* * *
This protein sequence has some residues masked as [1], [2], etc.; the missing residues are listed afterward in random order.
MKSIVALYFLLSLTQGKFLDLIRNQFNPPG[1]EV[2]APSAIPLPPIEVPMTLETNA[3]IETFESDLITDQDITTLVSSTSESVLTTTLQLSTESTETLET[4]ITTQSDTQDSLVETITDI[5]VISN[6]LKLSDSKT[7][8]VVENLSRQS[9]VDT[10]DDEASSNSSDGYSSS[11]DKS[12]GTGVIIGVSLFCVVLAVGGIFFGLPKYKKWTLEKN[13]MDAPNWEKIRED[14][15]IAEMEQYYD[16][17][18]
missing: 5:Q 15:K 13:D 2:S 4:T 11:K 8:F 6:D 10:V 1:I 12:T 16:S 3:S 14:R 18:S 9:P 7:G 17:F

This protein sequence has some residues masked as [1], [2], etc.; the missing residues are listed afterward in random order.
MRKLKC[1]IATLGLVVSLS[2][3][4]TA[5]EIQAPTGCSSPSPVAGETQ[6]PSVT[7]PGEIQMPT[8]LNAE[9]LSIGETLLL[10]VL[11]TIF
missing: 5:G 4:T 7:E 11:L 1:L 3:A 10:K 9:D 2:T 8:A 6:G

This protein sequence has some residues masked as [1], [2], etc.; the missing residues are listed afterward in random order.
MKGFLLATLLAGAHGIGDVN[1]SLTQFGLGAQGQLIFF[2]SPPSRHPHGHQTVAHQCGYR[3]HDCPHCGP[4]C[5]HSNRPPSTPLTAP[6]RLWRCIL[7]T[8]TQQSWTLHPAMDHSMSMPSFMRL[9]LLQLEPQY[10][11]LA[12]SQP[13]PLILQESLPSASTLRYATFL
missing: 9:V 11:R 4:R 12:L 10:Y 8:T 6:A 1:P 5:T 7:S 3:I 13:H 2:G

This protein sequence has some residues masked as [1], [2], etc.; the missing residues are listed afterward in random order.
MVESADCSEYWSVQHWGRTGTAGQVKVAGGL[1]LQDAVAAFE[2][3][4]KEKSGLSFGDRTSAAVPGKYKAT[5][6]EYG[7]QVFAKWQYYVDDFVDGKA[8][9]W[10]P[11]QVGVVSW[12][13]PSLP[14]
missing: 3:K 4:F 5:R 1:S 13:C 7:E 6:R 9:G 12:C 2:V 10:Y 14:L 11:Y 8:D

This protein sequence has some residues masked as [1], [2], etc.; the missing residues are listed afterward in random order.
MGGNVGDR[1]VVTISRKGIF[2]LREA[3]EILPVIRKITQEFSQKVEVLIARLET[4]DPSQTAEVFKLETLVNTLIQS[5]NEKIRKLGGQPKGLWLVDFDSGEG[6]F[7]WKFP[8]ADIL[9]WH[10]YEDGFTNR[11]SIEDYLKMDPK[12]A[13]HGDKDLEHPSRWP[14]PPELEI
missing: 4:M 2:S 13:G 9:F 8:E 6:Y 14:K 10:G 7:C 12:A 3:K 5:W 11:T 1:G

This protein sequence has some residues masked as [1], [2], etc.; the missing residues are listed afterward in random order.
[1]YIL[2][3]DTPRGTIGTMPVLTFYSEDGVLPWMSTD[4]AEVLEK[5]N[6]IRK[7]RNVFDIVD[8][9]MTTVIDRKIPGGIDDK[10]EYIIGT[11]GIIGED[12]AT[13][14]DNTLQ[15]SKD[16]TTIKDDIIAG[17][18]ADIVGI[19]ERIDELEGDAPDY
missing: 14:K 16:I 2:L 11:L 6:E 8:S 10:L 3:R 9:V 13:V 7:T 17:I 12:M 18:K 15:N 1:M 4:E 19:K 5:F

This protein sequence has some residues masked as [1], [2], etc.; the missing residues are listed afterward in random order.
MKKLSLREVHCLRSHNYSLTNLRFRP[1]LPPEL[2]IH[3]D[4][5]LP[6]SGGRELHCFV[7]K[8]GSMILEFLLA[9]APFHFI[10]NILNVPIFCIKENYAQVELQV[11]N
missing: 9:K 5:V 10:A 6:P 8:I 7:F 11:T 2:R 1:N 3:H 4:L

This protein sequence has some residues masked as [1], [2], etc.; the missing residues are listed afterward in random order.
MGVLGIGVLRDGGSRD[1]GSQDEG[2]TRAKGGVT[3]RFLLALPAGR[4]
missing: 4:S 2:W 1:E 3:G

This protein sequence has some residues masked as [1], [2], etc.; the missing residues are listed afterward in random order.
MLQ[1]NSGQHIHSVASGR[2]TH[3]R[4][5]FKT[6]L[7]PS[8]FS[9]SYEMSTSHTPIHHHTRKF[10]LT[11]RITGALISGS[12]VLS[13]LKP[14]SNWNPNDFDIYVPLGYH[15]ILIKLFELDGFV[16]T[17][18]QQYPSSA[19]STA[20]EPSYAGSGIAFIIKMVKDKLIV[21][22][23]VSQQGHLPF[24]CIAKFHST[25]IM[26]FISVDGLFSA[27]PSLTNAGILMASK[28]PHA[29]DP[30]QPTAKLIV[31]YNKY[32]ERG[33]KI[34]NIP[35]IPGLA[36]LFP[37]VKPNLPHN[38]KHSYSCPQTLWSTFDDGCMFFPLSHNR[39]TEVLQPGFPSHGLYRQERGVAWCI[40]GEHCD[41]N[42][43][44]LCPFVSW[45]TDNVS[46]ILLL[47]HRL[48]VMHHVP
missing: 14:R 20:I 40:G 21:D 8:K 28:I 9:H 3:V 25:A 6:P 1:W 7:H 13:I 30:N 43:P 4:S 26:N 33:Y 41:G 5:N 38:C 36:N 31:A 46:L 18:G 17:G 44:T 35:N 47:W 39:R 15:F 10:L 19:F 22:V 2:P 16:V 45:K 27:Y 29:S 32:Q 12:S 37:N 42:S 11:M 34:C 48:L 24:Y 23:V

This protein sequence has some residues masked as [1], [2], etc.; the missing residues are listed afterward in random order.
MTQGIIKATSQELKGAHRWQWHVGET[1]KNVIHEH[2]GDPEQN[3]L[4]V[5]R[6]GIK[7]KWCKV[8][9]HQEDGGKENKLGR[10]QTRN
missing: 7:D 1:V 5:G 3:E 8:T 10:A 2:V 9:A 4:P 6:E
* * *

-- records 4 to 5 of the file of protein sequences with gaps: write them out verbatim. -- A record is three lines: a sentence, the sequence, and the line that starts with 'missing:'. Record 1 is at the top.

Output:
This protein sequence has some residues masked as [1], [2], etc.; the missing residues are listed afterward in random order.
MVESADCSEYWSVQHWGRTGTAGQVKVAGGL[1]LQDAVAAFE[2][3][4]KEKSGLSFGDRTSAAVPGKYKAT[5][6]EYG[7]QVFAKWQYYVDDFVDGKA[8][9]W[10]P[11]QVGVVSW[12][13]PSLP[14]
missing: 3:K 4:F 5:R 1:S 13:C 7:E 6:R 9:G 12:C 2:V 10:Y 14:L 11:Y 8:D

This protein sequence has some residues masked as [1], [2], etc.; the missing residues are listed afterward in random order.
MGGNVGDR[1]VVTISRKGIF[2]LREA[3]EILPVIRKITQEFSQKVEVLIARLET[4]DPSQTAEVFKLETLVNTLIQS[5]NEKIRKLGGQPKGLWLVDFDSGEG[6]F[7]WKFP[8]ADIL[9]WH[10]YEDGFTNR[11]SIEDYLKMDPK[12]A[13]HGDKDLEHPSRWP[14]PPELEI
missing: 4:M 2:S 13:G 9:F 8:E 6:Y 14:K 10:G 7:C 12:A 3:K 5:W 11:T 1:G